Apple: Stale but not Rotten

April 29, 2016


The billionaire activist investor Carl Icahn revealed he had sold his entire stake in Apple, worth $45.8 million, due to concern the company’s growth will hit a wall in China due to Beijing’s resistance.

His concern is well-founded. In March, China adopted new regulations that impose restrictions on online publishing, especially for foreign firms. Apple felt the immediate effect as its Itunes movies and iBooks stores got closed down after a mere 7 months in service.

The new regulations put Apple under the same scrutiny Beijing enforces on every American corporation doing business in the country. Beijing will now control the market share captured by Apple, and the company will be met with increased resistance if it gains too much influence.


For investors, it’s bad news. China is arguably the biggest market for tech companies, and failing to make a profit there could lead to a plunge in profit. It’s even more alarming for Apple when the phone and tablet markets are becoming saturated.

The news from Icahn sent Apple’s shares down 3%. The shares have fallen for more than 10% this week.

Yet, it’s crucial to look forward when it comes to technology, and with Apple being a tech company, it’s advised to look ahead.

The next production cycle is coming, and investors will want to be in a stock ahead of that cycle to enjoy gains. Fall is Apple’s season of releasing new products, and this fall will see the launch of the iPhone 7, the latest iteration of its flagship product.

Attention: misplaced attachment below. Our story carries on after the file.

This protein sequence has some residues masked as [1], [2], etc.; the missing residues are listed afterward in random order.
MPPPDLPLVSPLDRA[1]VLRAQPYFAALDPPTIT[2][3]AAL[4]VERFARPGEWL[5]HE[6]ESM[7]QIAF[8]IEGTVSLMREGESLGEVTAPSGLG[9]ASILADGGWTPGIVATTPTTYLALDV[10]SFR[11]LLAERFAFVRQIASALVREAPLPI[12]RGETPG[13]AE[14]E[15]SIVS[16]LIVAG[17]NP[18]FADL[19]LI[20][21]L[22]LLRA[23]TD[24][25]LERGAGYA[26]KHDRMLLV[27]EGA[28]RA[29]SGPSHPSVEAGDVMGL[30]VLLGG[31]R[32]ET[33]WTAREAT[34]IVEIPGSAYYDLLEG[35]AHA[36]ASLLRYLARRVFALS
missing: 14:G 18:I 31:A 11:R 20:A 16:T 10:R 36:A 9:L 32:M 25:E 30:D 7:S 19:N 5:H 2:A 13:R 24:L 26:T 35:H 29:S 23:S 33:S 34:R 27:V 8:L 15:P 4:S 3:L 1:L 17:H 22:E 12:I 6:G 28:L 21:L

Prior to the sales of the iPhone 6, Apple stock did extremely well, reaching $102.50, an all-time high at the time. In fact, new releases have been generating nice returns for shareholders, with the exception of the iPhone 5 launch.


Apple is one of many U.S. tech companies experiencing slowdown. Both Microsoft and Intel reported disappointing earnings as well. But that’s not to say growth is leaving U.S. tech industry.

Facebook posted revenue of $5.38 billion, smashing previous expectations. Amazon followed suit, reporting the most profitable quarter in its history. Its net income rose to $513 million from a loss of $57 million in the same period a year ago, and its revenue surged to $29.13 billion from $22.72 billion a year ago.


LinkedIn also had positive things to say about its revenue, which jumped 35% to $860.7 million thanks to a rise in demand for its hiring services and an acceleration in the growth of its advertising revenue.

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